GRITty Persistence

September 1963

X-Men #1

We now have examples of GRIT ads from three different decades! Today’s is from the ’60s, then we’ve got this one from the ’70s and this one from the ’80s.

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Wow, just look at how happy that kid is with his sack full of cash! (Is that in pennies?) In this ad the papers sell for 15¢ and you get to keep 5¢, but nine years later the papers sell for 20¢ and you only get to keep 7¢ – I guess that’s inflation for you!

I find it kind of funny that the fact that sellers need to be boys isn’t stressed as highly in this one as in the 1972 ad – maybe at this point they hadn’t even considered that girls might want to sell papers, so didn’t think it was really necessary.

Supplying the Never-Ending Need for Greeting Cards

December 1972

Jungle Action #2

Here’s yet another ad trying to tempt kids with fantastic prizes in exchange for hocking stuff to their friends and family.

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The thing that strikes me the most about this is the over-contoured faces of the kids – really, artist, I think you’ve got plenty of detail there!

Classifieds – Helping You Become a Tall, Fat Accountant

December 1972

Jungle Action #2

So when I first read “Rover and men on the Moon,” I took “Rover” to be a dog’s name, and assumed that the book would be something insanely awesome and/or cheesy. Alas, I now realize that they probably mean the type of vehicle instead, which is still cool, but not nearly as odd/exciting for me.

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And I’m curious to know the secret behind “BE TALLER!” – unless they’re selling platform shoes, I kind of doubt the validity of their claim.

I also like the fact that there’s a classified ad that is advertising methods for writing classified ads – it’s so meta!

True GRIT

December 1972

Jungle Action #2

GRIT has longtime been a standard in comics. We’ve already seen an example from 1980, but here’s one from eight years earlier.

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In the ad from 1980, it seems like they’re begrudgingly accepting of girls (“I guess we’ll let them sell papers too if we have to…”), but here they’re 100% clear that this is a boys’ club! They make reference to the sellers’ maleness eight times! I guess girls just had to miss out on that 7¢ profit.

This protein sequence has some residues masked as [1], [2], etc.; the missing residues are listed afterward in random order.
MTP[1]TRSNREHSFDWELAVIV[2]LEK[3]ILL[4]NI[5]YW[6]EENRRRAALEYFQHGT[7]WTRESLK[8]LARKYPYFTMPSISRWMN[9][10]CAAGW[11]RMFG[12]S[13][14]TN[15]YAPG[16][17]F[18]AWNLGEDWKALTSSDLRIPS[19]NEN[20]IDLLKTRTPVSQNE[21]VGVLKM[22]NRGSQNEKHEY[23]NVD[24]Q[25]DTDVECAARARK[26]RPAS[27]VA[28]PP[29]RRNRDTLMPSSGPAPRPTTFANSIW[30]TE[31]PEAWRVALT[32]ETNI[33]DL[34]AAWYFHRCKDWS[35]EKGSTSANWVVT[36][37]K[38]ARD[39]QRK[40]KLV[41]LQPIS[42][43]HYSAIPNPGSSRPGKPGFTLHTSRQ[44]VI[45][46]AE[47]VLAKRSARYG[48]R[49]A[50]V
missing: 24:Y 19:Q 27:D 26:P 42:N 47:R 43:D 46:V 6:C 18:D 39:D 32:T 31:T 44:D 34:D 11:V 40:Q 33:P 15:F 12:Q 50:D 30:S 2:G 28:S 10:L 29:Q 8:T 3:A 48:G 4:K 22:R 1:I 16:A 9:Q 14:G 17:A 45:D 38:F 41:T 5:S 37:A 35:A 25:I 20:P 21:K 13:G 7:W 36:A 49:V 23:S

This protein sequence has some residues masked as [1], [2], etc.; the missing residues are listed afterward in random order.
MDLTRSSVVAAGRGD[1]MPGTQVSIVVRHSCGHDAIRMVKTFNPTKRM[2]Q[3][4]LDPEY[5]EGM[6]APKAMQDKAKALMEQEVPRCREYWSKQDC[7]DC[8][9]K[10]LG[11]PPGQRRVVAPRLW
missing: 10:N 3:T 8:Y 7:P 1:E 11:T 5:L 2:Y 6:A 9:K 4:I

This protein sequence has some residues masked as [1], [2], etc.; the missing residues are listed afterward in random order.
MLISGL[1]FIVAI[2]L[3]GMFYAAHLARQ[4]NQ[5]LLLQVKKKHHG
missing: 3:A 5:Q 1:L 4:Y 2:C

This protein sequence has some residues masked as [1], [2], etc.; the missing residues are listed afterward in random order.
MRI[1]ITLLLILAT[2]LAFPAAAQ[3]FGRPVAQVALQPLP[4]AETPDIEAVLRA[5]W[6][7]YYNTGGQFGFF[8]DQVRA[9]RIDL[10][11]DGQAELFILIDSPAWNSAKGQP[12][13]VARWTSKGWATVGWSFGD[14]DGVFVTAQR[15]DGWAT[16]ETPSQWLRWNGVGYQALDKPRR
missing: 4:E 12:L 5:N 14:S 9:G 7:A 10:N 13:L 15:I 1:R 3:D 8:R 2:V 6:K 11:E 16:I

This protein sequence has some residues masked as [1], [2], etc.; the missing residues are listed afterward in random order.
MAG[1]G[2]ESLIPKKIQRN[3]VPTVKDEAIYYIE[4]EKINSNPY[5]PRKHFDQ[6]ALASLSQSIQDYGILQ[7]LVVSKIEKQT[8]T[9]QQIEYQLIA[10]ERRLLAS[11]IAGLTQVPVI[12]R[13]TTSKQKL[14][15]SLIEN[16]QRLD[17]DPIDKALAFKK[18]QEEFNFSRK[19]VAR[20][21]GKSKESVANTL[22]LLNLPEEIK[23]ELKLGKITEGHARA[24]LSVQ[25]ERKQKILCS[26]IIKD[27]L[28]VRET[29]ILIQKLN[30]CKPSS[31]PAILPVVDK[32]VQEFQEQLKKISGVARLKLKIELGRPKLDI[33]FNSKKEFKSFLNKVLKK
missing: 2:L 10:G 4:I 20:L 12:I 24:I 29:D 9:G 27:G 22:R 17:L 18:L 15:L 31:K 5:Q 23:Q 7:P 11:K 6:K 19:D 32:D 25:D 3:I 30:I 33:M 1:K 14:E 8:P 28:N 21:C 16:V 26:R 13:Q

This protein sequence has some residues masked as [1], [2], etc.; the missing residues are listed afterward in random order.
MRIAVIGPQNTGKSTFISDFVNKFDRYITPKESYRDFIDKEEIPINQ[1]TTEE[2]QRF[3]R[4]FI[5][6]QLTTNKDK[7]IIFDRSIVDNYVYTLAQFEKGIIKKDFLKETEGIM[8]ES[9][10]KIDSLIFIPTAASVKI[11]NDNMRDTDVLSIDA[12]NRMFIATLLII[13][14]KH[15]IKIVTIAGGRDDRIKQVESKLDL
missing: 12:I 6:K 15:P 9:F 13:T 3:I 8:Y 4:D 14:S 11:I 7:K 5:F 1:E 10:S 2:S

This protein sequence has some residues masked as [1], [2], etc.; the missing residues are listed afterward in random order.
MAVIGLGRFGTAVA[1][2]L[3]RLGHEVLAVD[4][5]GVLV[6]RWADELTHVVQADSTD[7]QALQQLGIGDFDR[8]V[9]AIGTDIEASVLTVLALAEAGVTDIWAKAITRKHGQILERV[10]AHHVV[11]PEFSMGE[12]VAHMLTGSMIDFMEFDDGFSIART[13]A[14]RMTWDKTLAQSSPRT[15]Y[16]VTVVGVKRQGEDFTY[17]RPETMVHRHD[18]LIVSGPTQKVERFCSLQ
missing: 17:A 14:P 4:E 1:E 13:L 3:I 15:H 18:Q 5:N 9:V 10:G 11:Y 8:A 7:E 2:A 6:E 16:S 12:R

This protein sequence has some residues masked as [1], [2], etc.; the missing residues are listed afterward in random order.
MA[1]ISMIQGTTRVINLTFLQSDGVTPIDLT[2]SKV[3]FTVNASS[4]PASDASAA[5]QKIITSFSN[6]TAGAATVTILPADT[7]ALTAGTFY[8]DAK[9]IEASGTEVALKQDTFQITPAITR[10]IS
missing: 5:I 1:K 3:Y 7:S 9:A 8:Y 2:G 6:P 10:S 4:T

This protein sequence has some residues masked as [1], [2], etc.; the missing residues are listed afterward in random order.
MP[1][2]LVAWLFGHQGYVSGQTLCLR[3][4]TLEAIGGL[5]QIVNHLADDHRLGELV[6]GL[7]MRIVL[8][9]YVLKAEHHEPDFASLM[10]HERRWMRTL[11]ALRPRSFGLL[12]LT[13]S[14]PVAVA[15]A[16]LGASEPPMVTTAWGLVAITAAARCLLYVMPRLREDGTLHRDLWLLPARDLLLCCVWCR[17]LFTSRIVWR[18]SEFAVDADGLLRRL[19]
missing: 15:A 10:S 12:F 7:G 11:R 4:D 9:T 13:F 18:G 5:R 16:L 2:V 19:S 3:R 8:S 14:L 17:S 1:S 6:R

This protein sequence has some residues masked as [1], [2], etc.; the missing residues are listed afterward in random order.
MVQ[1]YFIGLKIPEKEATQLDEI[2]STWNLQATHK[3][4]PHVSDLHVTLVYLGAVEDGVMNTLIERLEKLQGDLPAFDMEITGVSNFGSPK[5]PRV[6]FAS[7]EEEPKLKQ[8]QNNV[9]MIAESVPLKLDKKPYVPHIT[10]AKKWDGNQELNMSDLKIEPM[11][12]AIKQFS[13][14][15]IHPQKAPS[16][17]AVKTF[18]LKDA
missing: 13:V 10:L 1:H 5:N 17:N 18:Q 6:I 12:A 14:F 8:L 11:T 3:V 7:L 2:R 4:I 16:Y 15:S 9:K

Can it Really Be Considered a Prize if You’re Earning It?

April 1980

Buck Rogers in the 25th Century #7

Ah, to be young – so much stuff you want, but so few options for getting the money for that stuff. Well, Olympic Sales Club is here to help! Just look at all the fabulous prizes you could earn by selling cards and gifts!

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So pretty much everything on here is stuff that would appeal to kids/teenagers… except possibly the crock-pot. I mean, really, what kid would choose a crock-pot over toys or video games??

And just for the record, I had a Coleco Telstar as a kid (and still have it, in fact!) – I think getting it for a few bucks at a rummage sale is a much better deal than having to sell 19 boxes of greeting cards!

The Nitty GRITty Side of Comic Book Ads

April 1980

Buck Rogers in the 25th Century #7

Here’s something you don’t see anymore – ads trying to get kids to sell stuff. GRIT, a newspaper, was probably the most well known (and most widely advertised) of these.

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I love how this one plays on kids’ disappointment over having no money – somehow I don’t think that selling a handful of newspapers to family and neighbors (who are only buying it because they feel sorry for you, because really, why would someone buy GRIT when they could just buy their own local newspaper?) is going to make a big financial impact.

And another thing – why do you have to indicate gender when signing up for this? Does is have an effect on how you sell newspapers? Do they send the girls copies of MS. GRIT to sell??

 

(And if you want to see another example of GRIT, check out this ad from 1972!)